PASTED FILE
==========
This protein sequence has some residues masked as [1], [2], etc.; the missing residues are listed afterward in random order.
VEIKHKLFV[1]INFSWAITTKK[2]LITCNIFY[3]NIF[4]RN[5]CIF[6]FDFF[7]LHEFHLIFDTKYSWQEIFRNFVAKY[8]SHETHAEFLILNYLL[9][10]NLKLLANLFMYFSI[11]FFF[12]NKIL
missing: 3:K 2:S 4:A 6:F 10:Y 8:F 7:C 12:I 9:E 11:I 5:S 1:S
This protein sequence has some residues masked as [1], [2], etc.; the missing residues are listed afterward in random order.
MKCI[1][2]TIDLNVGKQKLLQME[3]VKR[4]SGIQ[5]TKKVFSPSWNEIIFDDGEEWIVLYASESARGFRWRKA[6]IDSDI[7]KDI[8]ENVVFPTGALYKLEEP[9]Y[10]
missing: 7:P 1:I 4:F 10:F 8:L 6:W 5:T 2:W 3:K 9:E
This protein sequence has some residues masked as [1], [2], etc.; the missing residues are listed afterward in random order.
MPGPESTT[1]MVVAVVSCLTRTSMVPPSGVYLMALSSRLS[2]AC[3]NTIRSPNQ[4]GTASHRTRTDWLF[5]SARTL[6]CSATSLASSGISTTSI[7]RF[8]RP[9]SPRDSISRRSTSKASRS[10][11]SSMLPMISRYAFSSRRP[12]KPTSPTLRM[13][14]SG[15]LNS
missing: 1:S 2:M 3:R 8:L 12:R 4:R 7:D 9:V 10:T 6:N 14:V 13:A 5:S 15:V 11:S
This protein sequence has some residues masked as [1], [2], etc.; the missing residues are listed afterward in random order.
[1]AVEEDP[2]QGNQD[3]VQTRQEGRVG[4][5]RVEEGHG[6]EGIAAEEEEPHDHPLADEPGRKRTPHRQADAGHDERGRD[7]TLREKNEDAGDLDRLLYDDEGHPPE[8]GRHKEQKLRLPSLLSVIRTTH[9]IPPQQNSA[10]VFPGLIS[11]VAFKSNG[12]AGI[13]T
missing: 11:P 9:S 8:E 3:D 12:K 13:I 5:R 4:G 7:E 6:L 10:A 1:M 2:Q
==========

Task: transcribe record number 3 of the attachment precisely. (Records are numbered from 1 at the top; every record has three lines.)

This protein sequence has some residues masked as [1], [2], etc.; the missing residues are listed afterward in random order.
MPGPESTT[1]MVVAVVSCLTRTSMVPPSGVYLMALSSRLS[2]AC[3]NTIRSPNQ[4]GTASHRTRTDWLF[5]SARTL[6]CSATSLASSGISTTSI[7]RF[8]RP[9]SPRDSISRRSTSKASRS[10][11]SSMLPMISRYAFSSRRP[12]KPTSPTLRM[13][14]SG[15]LNS
missing: 1:S 2:M 3:R 8:L 12:R 4:R 7:D 9:V 10:T 6:N 14:V 13:A 5:S 15:V 11:S